|dc.description.abstract||Women's status in lslam is at the centre of socio-political debate, not only between
'East' and West', but amongst Muslims themselves. Furthermore, it is not only
Islamic societies that are struggling with the question of women's status in religion,
but other religious traditions as well. Women are caught up in this struggle, having to
negotiate their identity between religious narrative and everyday life. This study sets
out from the assumption that understanding others is enlightening to an
understanding of firstly, oneself and secondly, the socio-historic forces that impact on
personal identity formation. Therefore the aim of this study is to analyse how women
function as symbols of Islamic religion, and whether there are similarities in the
Islamic response to Christian views on women.
Chapter one provides an introduction to the questions challenging religious
communities today. It sets out the framework of the study and clarifies the
methodology of a cross-religious investigation.
Chapter two discusses conceptualisation of persons in religion, and what it implies
for articulating meaning. It also explains how persons function at a symbolic level.
Chapter three describes how stereotypical notions of persons are formed by the
interaction of histories. It views the varied sources of ethical knowledge as factors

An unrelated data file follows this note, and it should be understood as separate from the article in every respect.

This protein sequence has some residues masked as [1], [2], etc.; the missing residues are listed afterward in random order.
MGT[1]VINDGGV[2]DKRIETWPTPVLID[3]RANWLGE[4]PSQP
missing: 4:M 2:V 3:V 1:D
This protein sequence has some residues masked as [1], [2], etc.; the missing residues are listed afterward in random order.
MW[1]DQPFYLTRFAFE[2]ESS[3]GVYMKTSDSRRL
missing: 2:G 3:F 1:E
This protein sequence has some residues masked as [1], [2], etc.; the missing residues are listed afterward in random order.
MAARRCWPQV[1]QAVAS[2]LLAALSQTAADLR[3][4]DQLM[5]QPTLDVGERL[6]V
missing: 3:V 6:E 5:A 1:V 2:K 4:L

that inform inter-religious dialogue. These aspects create ambiguity for one religion's
perception of another. In this instance it focuses on the perceptions of Christianity
and lslam respectively, finding the philosophical approach of ethnohermeneutics
appropriate for this study.
Chapter four sets out concepts of person informing an Islamic anthropology. The
objective of this section, as indeed for the whole study, is to present
conceptualisation of persons from Islamic points of view, and not just from a
Christian, or humanist ethical, point of view. These Islamic concepts are then
correlated in chapter five, to the ontological basis of identity from the religious text.
This chapter draws on the image of Eve as presented in the religious traditions of
Islam. It infers that extra-Qur'anic sources were appropriated for assumptions of
women's inferiority in Islamic traditions, comparing it with Eve's image in Christianity.
The section points out that androcentric hermeneutics are not exclusive to lslam, but
play a role in Christian traditions as well.
Chapter six concludes the study by confirming the androcentric hermeneutic
informing women's status in religions. It explicates the construction of women's
identity as an assumption of the natural deficiency of women based on biology that
can be countered by her biology. The ideal of women's capacity as mothers is
presented by the respective religious traditions as a role model to counteract the
deficient nature found in the image of Eve (chapter five). This study views the
essentialising of woman as temptress and mother as an archetypal myth that informs
women's religious identity, that is not explicit in the religious text. The section
proposes that a holistic approach to the gendered existence, and relations between
genders, provides a more positive approach than focussing on religiously constructed